Understanding Your NYSEG Electricity Bill

Most people want to learn how to save money on their utility bills, but this isn't always possible if you don't understand what you're looking at. Being able to understand your NYSEG bill better will help you to save money and get a better NYSEG electricity rate.

The advent of deregulation in New York allows consumers to shop for the best NY electricity rates. Understanding a few parts of your NYSEG bill will help you get a better rate and have a better understanding of the multiple charges on your bill.

Account Info

Your account information will contain your name, address, account number and the amount you owe. It's essential to double check this each time your receive a bill to make sure you're being billed correctly.

Basic Service Charges

This includes a portion of the cost of the meter, meter reading, billing and part of the cost for delivery service. Appears on your bill whether or not you use any electricity or natural gas during the billing period.


These are a measure of your electricity usage.


These are the measure of natural gas used over the billing period. You will be charged based on 'therms', which is the heat content of natural gas.

Gas Supply Charges

The Gas Supply Charges refer to the actual costs of purchasing, transporting and storing natural gas. This is for customers who get their natural gas supply from NYSEG, rather than an alternative company.

These charges refer to the price of making the utility industry more competitive. It includes any associated credits and charges.

Merchant Function Charges

Merchant Function Charges refer to the administrative costs of procuring the supply of natural gas. Customers with an alternative supplier are not charged for this service.

Weather Adjustment

Weather Adjustments moderate your natural gas bills while any extreme weather changes are taking place between the dates of October 1 and May 31. If the temperatures during the billing period are lower than they usually are, customers will usually receive a weather adjustment credit. If temperatures are warmer than they usually are during these months, customers may receive a weather adjustment charge on their bill.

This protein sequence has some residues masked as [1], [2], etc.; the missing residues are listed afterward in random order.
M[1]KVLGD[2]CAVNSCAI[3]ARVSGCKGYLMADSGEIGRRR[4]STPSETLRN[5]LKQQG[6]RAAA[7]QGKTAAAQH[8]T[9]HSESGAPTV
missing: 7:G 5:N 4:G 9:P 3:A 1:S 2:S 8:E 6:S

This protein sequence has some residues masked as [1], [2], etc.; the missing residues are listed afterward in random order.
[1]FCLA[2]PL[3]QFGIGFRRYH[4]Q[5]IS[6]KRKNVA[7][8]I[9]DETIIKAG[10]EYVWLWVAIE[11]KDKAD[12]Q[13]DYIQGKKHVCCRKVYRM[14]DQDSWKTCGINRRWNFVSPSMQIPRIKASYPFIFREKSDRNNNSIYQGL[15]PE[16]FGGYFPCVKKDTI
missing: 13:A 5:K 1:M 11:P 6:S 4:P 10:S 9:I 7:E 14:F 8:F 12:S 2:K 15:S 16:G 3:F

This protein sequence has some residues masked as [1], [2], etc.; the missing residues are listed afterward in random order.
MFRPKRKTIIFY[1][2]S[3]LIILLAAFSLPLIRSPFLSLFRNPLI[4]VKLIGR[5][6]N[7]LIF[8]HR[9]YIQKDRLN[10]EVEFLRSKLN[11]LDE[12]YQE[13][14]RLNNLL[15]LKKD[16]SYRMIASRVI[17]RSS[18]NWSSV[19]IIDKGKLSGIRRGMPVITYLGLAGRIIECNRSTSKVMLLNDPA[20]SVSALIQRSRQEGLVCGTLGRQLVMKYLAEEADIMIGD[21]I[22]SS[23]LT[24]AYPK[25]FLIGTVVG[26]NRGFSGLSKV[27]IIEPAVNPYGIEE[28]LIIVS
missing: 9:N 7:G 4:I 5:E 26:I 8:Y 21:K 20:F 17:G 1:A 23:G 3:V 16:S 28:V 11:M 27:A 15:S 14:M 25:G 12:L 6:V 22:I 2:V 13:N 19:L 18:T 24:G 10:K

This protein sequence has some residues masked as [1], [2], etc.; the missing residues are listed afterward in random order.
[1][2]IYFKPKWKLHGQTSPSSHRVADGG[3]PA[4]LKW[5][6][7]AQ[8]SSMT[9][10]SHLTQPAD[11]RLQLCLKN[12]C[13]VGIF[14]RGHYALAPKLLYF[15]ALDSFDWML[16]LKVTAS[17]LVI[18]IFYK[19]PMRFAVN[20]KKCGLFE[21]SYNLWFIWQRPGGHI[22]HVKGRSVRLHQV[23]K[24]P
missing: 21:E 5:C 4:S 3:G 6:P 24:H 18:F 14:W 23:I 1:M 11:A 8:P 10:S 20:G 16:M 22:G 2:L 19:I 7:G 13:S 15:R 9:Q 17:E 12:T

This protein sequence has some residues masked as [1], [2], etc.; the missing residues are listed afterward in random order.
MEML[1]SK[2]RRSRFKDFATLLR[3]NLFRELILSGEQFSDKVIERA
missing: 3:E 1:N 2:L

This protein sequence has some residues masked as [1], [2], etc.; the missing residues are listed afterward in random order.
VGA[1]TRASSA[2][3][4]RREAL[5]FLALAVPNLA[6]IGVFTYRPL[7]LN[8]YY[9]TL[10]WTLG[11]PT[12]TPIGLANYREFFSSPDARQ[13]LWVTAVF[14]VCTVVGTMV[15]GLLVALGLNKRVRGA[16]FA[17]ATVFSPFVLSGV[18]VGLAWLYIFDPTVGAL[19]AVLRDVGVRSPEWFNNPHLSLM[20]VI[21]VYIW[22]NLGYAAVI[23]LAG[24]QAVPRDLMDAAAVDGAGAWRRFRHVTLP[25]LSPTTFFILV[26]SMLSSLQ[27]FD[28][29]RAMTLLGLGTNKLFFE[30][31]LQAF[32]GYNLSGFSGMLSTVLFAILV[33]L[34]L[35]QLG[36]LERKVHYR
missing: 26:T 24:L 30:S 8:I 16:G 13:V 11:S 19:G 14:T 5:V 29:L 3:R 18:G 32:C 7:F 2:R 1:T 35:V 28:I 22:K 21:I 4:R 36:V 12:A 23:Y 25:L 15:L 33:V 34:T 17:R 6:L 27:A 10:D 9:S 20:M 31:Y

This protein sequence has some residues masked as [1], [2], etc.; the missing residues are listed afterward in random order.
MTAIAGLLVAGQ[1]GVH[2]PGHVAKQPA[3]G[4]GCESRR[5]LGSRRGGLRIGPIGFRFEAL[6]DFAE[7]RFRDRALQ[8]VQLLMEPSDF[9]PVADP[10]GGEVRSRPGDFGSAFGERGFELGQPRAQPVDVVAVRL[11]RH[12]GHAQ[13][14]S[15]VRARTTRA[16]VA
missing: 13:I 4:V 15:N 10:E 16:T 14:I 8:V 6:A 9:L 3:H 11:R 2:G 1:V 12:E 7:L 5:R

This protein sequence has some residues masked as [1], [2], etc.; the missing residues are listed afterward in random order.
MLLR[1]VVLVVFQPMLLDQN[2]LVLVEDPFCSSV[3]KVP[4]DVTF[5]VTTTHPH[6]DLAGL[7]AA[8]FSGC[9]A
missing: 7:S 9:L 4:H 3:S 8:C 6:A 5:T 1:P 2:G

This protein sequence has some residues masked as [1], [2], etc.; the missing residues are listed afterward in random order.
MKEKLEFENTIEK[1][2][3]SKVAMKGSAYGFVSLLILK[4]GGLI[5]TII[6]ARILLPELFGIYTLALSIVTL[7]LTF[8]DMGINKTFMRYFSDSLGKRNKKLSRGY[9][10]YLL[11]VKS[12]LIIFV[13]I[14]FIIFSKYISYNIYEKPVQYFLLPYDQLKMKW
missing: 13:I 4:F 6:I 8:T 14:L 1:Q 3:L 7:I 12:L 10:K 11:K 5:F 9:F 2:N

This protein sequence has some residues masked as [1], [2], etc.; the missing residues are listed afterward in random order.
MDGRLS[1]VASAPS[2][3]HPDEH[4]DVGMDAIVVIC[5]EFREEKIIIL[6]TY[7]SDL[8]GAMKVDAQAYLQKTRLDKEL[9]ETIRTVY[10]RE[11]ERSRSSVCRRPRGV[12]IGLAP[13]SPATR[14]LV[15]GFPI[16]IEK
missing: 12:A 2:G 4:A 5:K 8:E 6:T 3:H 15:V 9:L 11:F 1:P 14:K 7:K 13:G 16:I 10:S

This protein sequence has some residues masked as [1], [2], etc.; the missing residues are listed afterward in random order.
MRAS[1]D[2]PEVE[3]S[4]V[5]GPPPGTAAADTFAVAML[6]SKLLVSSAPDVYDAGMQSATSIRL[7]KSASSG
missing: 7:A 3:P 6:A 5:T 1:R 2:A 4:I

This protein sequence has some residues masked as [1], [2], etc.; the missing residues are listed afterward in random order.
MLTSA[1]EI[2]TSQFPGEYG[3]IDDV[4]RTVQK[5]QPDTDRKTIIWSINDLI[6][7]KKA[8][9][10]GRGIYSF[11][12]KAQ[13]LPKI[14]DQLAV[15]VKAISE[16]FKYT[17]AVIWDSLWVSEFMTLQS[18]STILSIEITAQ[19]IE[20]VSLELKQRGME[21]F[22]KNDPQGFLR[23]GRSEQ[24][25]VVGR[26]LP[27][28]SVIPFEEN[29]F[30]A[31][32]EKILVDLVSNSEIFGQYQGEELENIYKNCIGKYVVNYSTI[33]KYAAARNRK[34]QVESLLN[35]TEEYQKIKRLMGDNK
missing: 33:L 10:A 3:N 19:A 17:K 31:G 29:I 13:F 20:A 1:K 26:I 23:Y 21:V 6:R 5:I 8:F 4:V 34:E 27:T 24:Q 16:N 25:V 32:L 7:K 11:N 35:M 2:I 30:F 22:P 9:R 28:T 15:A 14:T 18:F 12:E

Meter Conversion Factor

This term is used to calculate your bill if your meter is a type that records only a part of your energy usage.

Systems Benefit Charge/SBC

The SBC is a state charge for every electricity and natural gas customer. The money from SBC is put towards buying clean energy activities, and energy efficiency programs.

These charges refer to the price of making the utility industry more competitive. It includes any associated credits and charges.

Prorated Bills

These bills are put together by figuring out the amount of energy you use on a daily basis. It is then multiplied by the number of days that are included in your billing period. These kinds of bills are only used when your billing period is shorter or longer than it usually is.

Previous Invoice

The amount you have paid on your previous bill.

Payments Received

The amount you've paid towards your last bill. If it's paid in full it should match your previous invoice.

Balance Forward

Anything you haven't paid that will be transferred to your next bill.

Budget Billing Amount

The total amount of charges you will pay.

When you understand your NYSEG bill you can make better decisions on the company who will supply your utilities.